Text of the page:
• $\begingroup$ @Denis Nardin: yes, I probably want to say that :) Thank you for pointing out the mistake. $\endgroup$ – Qfwfq Feb 19 '18 at 11:17
  • $\begingroup$ I don't know if it is worth mentioning, but it is true that if your topos has enough points there is an underlying topological space (corresponding to the locale of subobjects of the terminal object) whose points are the points of the original topos (although of course the sheaf theory will be different in general) $\endgroup$ – Denis Nardin Feb 19 '18 at 12:10

I'm not quite sure what you're asking, but under one way to interpret the question, an answer is that the theory of locales is a well-developed alternative to the classical theory of topological spaces. A locale is essentially the algebraic structure of the opens of a topological space (which is more or less equivalent to its structure as a site), considered in isolation from any "points" that the space might have. Locale theory (or "pointless topology") looks a little different from classical point-set topology, but can be used for many of the same purposes, and has certain advantages (e.g. it tends to work much better when using constructive logic, such as the internal logic of a topos). Some books on locale theory include Johnstone's Stone spaces, Picado and Pultr's Frames and Locales, Vickers' Topology via logic, and Part C of Johnstone's Sketches of an Elephant.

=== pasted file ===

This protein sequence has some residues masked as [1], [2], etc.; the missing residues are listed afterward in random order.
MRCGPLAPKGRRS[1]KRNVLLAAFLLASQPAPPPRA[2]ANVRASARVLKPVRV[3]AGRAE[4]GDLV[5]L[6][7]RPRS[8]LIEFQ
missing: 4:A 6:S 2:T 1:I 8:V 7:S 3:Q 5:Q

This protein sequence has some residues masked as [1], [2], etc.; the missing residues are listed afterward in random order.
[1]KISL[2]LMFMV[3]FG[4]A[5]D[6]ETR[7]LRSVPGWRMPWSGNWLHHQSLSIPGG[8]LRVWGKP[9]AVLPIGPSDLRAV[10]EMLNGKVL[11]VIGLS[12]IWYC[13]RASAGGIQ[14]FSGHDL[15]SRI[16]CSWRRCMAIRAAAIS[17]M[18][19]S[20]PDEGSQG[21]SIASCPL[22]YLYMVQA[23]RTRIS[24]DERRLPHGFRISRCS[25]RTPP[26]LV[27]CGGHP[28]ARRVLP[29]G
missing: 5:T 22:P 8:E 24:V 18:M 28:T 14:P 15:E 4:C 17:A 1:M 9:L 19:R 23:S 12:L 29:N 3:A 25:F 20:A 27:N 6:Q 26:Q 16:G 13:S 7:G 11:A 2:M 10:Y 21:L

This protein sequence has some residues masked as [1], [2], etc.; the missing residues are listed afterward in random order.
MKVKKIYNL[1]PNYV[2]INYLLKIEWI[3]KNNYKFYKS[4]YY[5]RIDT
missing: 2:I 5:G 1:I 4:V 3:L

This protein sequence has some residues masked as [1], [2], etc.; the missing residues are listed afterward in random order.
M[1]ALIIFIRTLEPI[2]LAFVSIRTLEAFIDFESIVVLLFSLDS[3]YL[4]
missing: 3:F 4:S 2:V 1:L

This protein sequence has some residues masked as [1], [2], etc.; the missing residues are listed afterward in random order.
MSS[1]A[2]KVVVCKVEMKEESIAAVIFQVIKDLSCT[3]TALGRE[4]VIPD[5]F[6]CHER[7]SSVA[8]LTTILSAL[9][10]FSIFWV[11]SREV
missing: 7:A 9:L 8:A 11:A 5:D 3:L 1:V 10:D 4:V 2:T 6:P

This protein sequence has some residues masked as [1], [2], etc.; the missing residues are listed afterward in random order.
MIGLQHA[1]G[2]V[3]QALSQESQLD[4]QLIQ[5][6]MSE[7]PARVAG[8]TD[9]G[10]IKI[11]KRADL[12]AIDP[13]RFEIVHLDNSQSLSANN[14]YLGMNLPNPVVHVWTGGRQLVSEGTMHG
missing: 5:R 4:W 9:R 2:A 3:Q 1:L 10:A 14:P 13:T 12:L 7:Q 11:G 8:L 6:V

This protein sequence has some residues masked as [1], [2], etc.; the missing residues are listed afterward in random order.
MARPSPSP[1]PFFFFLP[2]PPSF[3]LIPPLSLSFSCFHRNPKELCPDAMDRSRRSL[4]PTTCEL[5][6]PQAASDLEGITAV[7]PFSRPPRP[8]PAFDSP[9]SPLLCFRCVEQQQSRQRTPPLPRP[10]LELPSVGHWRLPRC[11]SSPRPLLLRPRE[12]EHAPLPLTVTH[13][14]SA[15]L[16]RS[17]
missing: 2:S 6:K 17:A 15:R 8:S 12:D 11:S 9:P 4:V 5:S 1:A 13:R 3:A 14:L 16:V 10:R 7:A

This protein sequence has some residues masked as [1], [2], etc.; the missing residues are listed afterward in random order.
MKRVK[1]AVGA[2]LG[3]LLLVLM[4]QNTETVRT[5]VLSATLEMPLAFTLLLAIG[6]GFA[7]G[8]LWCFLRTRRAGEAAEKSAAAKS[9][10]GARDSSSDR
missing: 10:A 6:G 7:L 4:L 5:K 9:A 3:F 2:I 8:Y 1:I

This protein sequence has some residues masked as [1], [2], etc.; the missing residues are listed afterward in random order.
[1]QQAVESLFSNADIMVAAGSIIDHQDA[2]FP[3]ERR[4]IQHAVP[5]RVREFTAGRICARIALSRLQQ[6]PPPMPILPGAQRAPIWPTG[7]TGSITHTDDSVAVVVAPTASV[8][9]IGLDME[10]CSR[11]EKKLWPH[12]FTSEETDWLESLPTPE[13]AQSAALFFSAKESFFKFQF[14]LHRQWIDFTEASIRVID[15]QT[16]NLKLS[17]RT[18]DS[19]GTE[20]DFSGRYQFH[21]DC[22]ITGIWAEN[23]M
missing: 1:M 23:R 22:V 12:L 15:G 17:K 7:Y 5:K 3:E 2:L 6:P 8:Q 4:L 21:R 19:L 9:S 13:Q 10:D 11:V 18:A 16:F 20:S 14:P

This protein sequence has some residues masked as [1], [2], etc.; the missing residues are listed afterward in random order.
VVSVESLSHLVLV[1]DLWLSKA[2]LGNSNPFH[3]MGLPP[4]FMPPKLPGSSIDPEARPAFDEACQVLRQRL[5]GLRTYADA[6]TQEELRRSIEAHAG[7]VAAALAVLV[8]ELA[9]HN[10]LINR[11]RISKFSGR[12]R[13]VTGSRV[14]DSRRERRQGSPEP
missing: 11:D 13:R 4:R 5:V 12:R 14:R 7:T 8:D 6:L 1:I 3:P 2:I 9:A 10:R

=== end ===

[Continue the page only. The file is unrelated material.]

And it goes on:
(This should probably be a comment but I can't post it as such).

My main guesses are that there is a lot of categorical machinery lying around that can be used to justify classical (and more modern) statements in point-set topology.

Here is a couple of observations in this spirit, but probably rather from what you actually want: a number of elementary properties such as separation axioms, compactness, can be reformulated in terms of orthogonality of morphisms, and the definition of a topological space can be understood as defining a simplicial object of some category (see my question for details and references).

Though, I do not know of an exposition of point-set topology using these observations.


Your Answer

By clicking “Post Your Answer”, you agree to our terms of service, privacy policy and cookie policy

Not the answer you're looking for? Browse other questions tagged or ask your own question.